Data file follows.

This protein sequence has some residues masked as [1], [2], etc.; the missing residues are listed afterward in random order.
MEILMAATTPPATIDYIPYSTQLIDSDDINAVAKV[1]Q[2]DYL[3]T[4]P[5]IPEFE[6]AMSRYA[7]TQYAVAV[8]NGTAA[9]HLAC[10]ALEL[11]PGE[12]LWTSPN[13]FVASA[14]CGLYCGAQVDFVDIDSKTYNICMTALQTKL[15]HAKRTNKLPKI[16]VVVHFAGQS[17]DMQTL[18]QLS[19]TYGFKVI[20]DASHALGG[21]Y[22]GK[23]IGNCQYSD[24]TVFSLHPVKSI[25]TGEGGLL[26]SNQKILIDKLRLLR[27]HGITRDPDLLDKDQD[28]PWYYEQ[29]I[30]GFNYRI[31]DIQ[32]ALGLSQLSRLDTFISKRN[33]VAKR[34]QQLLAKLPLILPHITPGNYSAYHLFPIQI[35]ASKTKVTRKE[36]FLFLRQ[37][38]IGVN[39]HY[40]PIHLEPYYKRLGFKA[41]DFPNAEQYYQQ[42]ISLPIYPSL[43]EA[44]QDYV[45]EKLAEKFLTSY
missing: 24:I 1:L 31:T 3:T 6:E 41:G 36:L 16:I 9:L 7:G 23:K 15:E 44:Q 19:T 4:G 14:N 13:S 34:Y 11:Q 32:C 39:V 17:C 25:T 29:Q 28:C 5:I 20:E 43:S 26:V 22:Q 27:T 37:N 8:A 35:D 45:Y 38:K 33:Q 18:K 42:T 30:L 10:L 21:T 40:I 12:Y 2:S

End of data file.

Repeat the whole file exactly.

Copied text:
This protein sequence has some residues masked as [1], [2], etc.; the missing residues are listed afterward in random order.
MEILMAATTPPATIDYIPYSTQLIDSDDINAVAKV[1]Q[2]DYL[3]T[4]P[5]IPEFE[6]AMSRYA[7]TQYAVAV[8]NGTAA[9]HLAC[10]ALEL[11]PGE[12]LWTSPN[13]FVASA[14]CGLYCGAQVDFVDIDSKTYNICMTALQTKL[15]HAKRTNKLPKI[16]VVVHFAGQS[17]DMQTL[18]QLS[19]TYGFKVI[20]DASHALGG[21]Y[22]GK[23]IGNCQYSD[24]TVFSLHPVKSI[25]TGEGGLL[26]SNQKILIDKLRLLR[27]HGITRDPDLLDKDQD[28]PWYYEQ[29]I[30]GFNYRI[31]DIQ[32]ALGLSQLSRLDTFISKRN[33]VAKR[34]QQLLAKLPLILPHITPGNYSAYHLFPIQI[35]ASKTKVTRKE[36]FLFLRQ[37][38]IGVN[39]HY[40]PIHLEPYYKRLGFKA[41]DFPNAEQYYQQ[42]ISLPIYPSL[43]EA[44]QDYV[45]EKLAEKFLTSY
missing: 24:I 1:L 31:T 3:T 6:E 41:G 36:L 16:I 9:L 7:G 23:K 15:E 44:Q 19:T 4:G 14:N 13:S 34:Y 11:Q 32:C 39:V 17:C 25:T 29:Q 28:C 5:I 20:E 43:S 26:V 22:Q 27:T 37:N 8:A 35:D 45:Y 38:K 33:Q 18:K 42:T 30:L 10:L 21:T 40:I 12:Y 2:S